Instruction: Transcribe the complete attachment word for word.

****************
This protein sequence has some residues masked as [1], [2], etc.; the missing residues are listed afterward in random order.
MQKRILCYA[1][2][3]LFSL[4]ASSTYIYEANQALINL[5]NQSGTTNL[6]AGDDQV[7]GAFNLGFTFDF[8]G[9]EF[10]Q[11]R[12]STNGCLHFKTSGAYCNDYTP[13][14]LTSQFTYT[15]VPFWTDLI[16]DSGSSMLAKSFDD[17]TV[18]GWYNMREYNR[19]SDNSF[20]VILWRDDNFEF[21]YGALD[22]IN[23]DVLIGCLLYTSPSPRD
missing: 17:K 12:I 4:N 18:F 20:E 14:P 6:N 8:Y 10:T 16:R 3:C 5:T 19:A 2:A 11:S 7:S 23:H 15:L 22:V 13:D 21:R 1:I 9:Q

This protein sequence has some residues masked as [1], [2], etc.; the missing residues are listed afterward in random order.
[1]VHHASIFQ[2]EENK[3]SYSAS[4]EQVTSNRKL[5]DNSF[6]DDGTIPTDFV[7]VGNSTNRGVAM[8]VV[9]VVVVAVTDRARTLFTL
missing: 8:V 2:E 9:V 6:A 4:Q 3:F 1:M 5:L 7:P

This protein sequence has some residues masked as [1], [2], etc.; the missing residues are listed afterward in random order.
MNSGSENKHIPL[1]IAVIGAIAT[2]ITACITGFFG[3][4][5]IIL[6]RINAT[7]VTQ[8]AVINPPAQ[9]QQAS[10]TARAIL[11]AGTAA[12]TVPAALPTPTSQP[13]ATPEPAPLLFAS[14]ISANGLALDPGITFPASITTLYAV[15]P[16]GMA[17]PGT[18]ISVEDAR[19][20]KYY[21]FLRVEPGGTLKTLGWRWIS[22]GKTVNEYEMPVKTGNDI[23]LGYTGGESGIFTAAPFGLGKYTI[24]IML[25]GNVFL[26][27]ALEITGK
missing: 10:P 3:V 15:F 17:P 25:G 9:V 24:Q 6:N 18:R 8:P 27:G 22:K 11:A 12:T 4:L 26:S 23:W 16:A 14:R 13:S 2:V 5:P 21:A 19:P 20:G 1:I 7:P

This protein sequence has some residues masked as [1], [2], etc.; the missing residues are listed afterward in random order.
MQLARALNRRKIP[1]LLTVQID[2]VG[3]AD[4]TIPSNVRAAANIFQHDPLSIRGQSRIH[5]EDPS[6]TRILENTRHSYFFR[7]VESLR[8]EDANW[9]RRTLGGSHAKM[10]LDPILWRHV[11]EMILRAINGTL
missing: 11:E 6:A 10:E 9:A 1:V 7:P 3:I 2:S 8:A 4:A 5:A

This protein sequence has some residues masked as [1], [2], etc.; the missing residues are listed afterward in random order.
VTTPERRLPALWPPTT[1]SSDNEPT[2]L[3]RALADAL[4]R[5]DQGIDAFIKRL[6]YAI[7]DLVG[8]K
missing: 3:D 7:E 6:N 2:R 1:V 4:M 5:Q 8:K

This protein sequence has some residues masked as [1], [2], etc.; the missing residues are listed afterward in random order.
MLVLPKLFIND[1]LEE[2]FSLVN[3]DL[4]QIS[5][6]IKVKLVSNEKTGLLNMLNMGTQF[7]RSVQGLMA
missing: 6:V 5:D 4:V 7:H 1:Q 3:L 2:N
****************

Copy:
This protein sequence has some residues masked as [1], [2], etc.; the missing residues are listed afterward in random order.
MQKRILCYA[1][2][3]LFSL[4]ASSTYIYEANQALINL[5]NQSGTTNL[6]AGDDQV[7]GAFNLGFTFDF[8]G[9]EF[10]Q[11]R[12]STNGCLHFKTSGAYCNDYTP[13][14]LTSQFTYT[15]VPFWTDLI[16]DSGSSMLAKSFDD[17]TV[18]GWYNMREYNR[19]SDNSF[20]VILWRDDNFEF[21]YGALD[22]IN[23]DVLIGCLLYTSPSPRD
missing: 17:K 12:I 4:N 18:F 20:E 14:P 6:N 8:Y 10:T 16:R 3:C 5:T 19:A 2:A 11:S 7:S 23:H 15:L 22:V 13:D 21:R 1:I 9:Q

This protein sequence has some residues masked as [1], [2], etc.; the missing residues are listed afterward in random order.
[1]VHHASIFQ[2]EENK[3]SYSAS[4]EQVTSNRKL[5]DNSF[6]DDGTIPTDFV[7]VGNSTNRGVAM[8]VV[9]VVVVAVTDRARTLFTL
missing: 8:V 2:E 9:V 6:A 4:Q 3:F 1:M 5:L 7:P

This protein sequence has some residues masked as [1], [2], etc.; the missing residues are listed afterward in random order.
MNSGSENKHIPL[1]IAVIGAIAT[2]ITACITGFFG[3][4][5]IIL[6]RINAT[7]VTQ[8]AVINPPAQ[9]QQAS[10]TARAIL[11]AGTAA[12]TVPAALPTPTSQP[13]ATPEPAPLLFAS[14]ISANGLALDPGITFPASITTLYAV[15]P[16]GMA[17]PGT[18]ISVEDAR[19][20]KYY[21]FLRVEPGGTLKTLGWRWIS[22]GKTVNEYEMPVKTGNDI[23]LGYTGGESGIFTAAPFGLGKYTI[24]IML[25]GNVFL[26][27]ALEITGK
missing: 10:P 3:V 15:F 17:P 25:G 9:V 24:Q 6:N 18:R 8:P 27:G 22:K 11:A 12:T 4:L 26:S 23:W 16:A 14:R 13:S 2:V 5:P 21:A 19:P 20:G 1:I 7:P

This protein sequence has some residues masked as [1], [2], etc.; the missing residues are listed afterward in random order.
MQLARALNRRKIP[1]LLTVQID[2]VG[3]AD[4]TIPSNVRAAANIFQHDPLSIRGQSRIH[5]EDPS[6]TRILENTRHSYFFR[7]VESLR[8]EDANW[9]RRTLGGSHAKM[10]LDPILWRHV[11]EMILRAINGTL
missing: 11:E 6:A 10:E 9:A 1:V 7:P 3:I 2:S 8:A 4:A 5:A

This protein sequence has some residues masked as [1], [2], etc.; the missing residues are listed afterward in random order.
VTTPERRLPALWPPTT[1]SSDNEPT[2]L[3]RALADAL[4]R[5]DQGIDAFIKRL[6]YAI[7]DLVG[8]K
missing: 3:D 7:E 6:N 2:R 1:V 4:M 5:Q 8:K

This protein sequence has some residues masked as [1], [2], etc.; the missing residues are listed afterward in random order.
MLVLPKLFIND[1]LEE[2]FSLVN[3]DL[4]QIS[5][6]IKVKLVSNEKTGLLNMLNMGTQF[7]RSVQGLMA
missing: 6:V 5:D 4:V 7:H 1:Q 3:L 2:N